Google has disabled the Google Home Mini‘s top touch functionality, which gives users the power to interact with Google Assistant. The basis for the elimination of top touch is chronicled in a post published Tuesday by Android Police reviewer Artem Russakovskii. After a few days, he found that the Google Home Mini given to him was carrying out thousands of uninitiated recordings, not just when the top of the device was touched or when he said “Hey Google.”
The smart speaker will go on sale October 19 for $49 and made its public debut a week ago at Google’s biggest hardware event of the year. Virtually every device at the October 4 event lauded Google Assistant as a selling point.
Russakovskii first began to notice something was wrong after lights atop the device started blinking and Google Assistant continuously repeated that it did not understand, even though nothing had been said. Shortly after the issue was brought to Google’s attention on October 7, the company created a support page, rolled out a software update, and removed all correspondence with the device initiated with the top touch between October 4 and October 7. The limited group of people given the device — media, Google employees, and other attendees of the hardware event — will no longer see any interactions initiated with the touch function in My Activity, a place Google users can review, hear, or delete Google Assistant interactions.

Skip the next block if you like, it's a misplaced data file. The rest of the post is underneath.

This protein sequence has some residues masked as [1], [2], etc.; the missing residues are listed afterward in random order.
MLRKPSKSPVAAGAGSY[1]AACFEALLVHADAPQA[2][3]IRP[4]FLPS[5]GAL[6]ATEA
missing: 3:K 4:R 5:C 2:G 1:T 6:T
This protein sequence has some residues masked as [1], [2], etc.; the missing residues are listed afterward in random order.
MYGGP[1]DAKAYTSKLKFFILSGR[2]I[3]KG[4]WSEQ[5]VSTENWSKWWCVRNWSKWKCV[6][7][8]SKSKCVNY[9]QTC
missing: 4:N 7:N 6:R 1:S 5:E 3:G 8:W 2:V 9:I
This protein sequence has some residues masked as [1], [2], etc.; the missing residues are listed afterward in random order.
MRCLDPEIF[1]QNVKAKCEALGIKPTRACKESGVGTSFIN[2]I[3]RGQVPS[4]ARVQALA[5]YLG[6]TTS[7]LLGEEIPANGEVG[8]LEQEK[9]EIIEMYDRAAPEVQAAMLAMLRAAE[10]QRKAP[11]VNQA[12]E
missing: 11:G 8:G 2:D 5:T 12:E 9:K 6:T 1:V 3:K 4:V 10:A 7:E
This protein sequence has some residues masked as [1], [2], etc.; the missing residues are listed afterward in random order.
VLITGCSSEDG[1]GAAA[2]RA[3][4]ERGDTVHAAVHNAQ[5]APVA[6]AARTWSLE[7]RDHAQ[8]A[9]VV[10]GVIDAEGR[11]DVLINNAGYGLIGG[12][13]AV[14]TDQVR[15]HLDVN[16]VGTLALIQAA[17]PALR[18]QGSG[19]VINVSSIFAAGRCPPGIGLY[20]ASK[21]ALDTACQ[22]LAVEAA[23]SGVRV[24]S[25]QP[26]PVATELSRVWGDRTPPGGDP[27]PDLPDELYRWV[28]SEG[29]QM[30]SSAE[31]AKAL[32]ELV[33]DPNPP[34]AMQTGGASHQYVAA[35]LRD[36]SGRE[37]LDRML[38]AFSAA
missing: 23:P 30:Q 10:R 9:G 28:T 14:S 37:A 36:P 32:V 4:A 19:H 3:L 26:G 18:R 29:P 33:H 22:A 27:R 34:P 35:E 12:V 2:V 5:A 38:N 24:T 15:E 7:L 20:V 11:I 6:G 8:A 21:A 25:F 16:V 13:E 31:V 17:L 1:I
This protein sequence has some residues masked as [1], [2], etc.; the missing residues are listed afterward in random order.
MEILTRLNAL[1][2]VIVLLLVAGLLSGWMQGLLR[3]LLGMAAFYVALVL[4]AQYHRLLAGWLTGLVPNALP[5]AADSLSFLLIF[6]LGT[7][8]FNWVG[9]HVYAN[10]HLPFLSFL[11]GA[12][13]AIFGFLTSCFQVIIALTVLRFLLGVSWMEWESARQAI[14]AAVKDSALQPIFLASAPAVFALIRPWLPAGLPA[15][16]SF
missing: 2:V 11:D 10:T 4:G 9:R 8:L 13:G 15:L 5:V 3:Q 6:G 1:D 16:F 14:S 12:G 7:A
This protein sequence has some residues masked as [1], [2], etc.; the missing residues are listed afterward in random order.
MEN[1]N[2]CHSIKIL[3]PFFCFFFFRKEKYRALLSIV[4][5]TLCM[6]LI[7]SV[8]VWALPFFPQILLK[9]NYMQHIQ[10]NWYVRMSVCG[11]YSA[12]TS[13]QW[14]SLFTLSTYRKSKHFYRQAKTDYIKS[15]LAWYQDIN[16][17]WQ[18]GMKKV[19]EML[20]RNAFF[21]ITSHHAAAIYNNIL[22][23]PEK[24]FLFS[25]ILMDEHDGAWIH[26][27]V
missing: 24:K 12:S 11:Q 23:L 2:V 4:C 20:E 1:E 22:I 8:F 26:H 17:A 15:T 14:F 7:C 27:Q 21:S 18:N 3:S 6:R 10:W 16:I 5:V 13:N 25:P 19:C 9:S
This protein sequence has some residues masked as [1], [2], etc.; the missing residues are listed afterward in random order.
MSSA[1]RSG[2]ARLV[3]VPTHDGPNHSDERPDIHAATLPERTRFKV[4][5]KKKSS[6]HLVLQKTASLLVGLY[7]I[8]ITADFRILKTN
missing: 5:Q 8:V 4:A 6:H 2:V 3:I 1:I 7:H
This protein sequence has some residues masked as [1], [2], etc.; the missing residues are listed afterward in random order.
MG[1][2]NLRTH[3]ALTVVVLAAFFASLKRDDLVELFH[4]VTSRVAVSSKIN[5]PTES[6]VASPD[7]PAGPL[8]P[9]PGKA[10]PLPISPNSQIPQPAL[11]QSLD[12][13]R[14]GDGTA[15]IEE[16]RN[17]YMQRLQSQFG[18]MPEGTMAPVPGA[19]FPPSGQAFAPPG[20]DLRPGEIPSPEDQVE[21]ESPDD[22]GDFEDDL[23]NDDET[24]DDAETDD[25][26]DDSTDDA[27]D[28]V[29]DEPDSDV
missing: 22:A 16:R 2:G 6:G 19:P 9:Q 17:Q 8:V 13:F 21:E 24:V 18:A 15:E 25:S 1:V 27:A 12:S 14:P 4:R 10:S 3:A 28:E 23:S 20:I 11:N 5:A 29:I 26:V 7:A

Google appeared to take what happened seriously, as the unit was picked up for examination, assessed, and a software update issued within the span of roughly 24 hours, Russakovskii said.
“We take user privacy and product quality concerns very seriously,” a Google spokesperson said in a statement today. “Although we only received a few reports of this issue, we want people to have complete peace of mind while using the Google Home Mini. We have made the decision to permanently remove all top touch functionality on the Google Home Mini. As before, the best way to control and activate the Google Home Mini is through voice, by saying ‘Ok Google’ or ‘Hey Google,’ which is already how most people engage with our Google Home products.”
Google’s Home Mini delivers better sound quality than Amazon’s Echo Dot, but this misstep comes at a critical time. The Home Mini arrives on October 19, and will be followed by several products with AI assistants from tech giants. Microsoft and Apple will put their first smart speakers on stores shelves in the weeks ahead with the release of the Harman Kardon Invoke and HomePod. Amazon, meanwhile, unveiled the second generation Echo and near a half dozen other products late last month.